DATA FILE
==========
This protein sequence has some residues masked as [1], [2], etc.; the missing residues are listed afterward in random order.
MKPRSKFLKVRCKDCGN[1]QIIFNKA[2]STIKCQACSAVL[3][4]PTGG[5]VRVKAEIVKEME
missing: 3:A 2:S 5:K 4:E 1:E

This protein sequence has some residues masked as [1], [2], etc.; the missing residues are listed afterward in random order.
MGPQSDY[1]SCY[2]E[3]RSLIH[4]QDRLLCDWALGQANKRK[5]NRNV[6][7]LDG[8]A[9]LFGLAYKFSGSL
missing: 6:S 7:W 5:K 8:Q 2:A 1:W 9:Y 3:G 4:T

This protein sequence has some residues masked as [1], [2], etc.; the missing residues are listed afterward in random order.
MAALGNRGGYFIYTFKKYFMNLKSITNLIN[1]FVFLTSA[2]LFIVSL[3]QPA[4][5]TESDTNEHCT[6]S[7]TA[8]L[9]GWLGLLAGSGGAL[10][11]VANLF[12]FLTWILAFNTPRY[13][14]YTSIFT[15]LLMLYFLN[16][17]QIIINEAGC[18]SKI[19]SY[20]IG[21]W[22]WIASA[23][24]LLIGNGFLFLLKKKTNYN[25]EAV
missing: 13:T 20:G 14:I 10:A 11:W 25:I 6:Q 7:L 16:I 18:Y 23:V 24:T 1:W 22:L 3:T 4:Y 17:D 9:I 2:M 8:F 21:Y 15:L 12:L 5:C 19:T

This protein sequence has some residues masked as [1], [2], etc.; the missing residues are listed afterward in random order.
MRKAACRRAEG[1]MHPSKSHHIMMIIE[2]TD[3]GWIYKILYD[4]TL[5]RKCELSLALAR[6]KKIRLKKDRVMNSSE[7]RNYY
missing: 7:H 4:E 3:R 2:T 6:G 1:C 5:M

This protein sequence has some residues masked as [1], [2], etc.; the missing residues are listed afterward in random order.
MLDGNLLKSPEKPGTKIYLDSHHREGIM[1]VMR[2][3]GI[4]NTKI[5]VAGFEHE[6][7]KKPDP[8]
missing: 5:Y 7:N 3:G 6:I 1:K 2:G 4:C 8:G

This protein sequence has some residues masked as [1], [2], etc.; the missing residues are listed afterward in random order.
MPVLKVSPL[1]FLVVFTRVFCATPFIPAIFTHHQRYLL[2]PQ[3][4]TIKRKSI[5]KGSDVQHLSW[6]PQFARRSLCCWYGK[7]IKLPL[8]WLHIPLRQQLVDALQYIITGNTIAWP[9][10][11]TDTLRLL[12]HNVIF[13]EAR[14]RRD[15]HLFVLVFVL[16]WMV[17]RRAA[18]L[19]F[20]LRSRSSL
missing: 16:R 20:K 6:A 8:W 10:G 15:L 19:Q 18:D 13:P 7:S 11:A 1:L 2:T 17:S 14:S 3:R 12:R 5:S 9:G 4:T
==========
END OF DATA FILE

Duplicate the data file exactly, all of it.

This protein sequence has some residues masked as [1], [2], etc.; the missing residues are listed afterward in random order.
MKPRSKFLKVRCKDCGN[1]QIIFNKA[2]STIKCQACSAVL[3][4]PTGG[5]VRVKAEIVKEME
missing: 3:A 2:S 5:K 4:E 1:E

This protein sequence has some residues masked as [1], [2], etc.; the missing residues are listed afterward in random order.
MGPQSDY[1]SCY[2]E[3]RSLIH[4]QDRLLCDWALGQANKRK[5]NRNV[6][7]LDG[8]A[9]LFGLAYKFSGSL
missing: 6:S 7:W 5:K 8:Q 2:A 1:W 9:Y 3:G 4:T

This protein sequence has some residues masked as [1], [2], etc.; the missing residues are listed afterward in random order.
MAALGNRGGYFIYTFKKYFMNLKSITNLIN[1]FVFLTSA[2]LFIVSL[3]QPA[4][5]TESDTNEHCT[6]S[7]TA[8]L[9]GWLGLLAGSGGAL[10][11]VANLF[12]FLTWILAFNTPRY[13][14]YTSIFT[15]LLMLYFLN[16][17]QIIINEAGC[18]SKI[19]SY[20]IG[21]W[22]WIASA[23][24]LLIGNGFLFLLKKKTNYN[25]EAV
missing: 13:T 20:G 14:I 10:A 11:W 25:I 6:Q 7:L 16:I 18:Y 23:V 24:T 1:W 22:L 3:T 4:Y 17:D 9:I 2:M 8:F 21:Y 15:L 12:L 5:C 19:T

This protein sequence has some residues masked as [1], [2], etc.; the missing residues are listed afterward in random order.
MRKAACRRAEG[1]MHPSKSHHIMMIIE[2]TD[3]GWIYKILYD[4]TL[5]RKCELSLALAR[6]KKIRLKKDRVMNSSE[7]RNYY
missing: 7:H 4:E 3:R 2:T 6:G 1:C 5:M

This protein sequence has some residues masked as [1], [2], etc.; the missing residues are listed afterward in random order.
MLDGNLLKSPEKPGTKIYLDSHHREGIM[1]VMR[2][3]GI[4]NTKI[5]VAGFEHE[6][7]KKPDP[8]
missing: 5:Y 7:N 3:G 6:I 1:K 2:G 4:C 8:G

This protein sequence has some residues masked as [1], [2], etc.; the missing residues are listed afterward in random order.
MPVLKVSPL[1]FLVVFTRVFCATPFIPAIFTHHQRYLL[2]PQ[3][4]TIKRKSI[5]KGSDVQHLSW[6]PQFARRSLCCWYGK[7]IKLPL[8]WLHIPLRQQLVDALQYIITGNTIAWP[9][10][11]TDTLRLL[12]HNVIF[13]EAR[14]RRD[15]HLFVLVFVL[16]WMV[17]RRAA[18]L[19]F[20]LRSRSSL
missing: 16:R 20:K 6:A 8:W 10:G 15:L 19:Q 18:D 13:P 7:S 11:A 1:L 2:T 17:S 14:S 3:R 12:R 5:S 9:G 4:T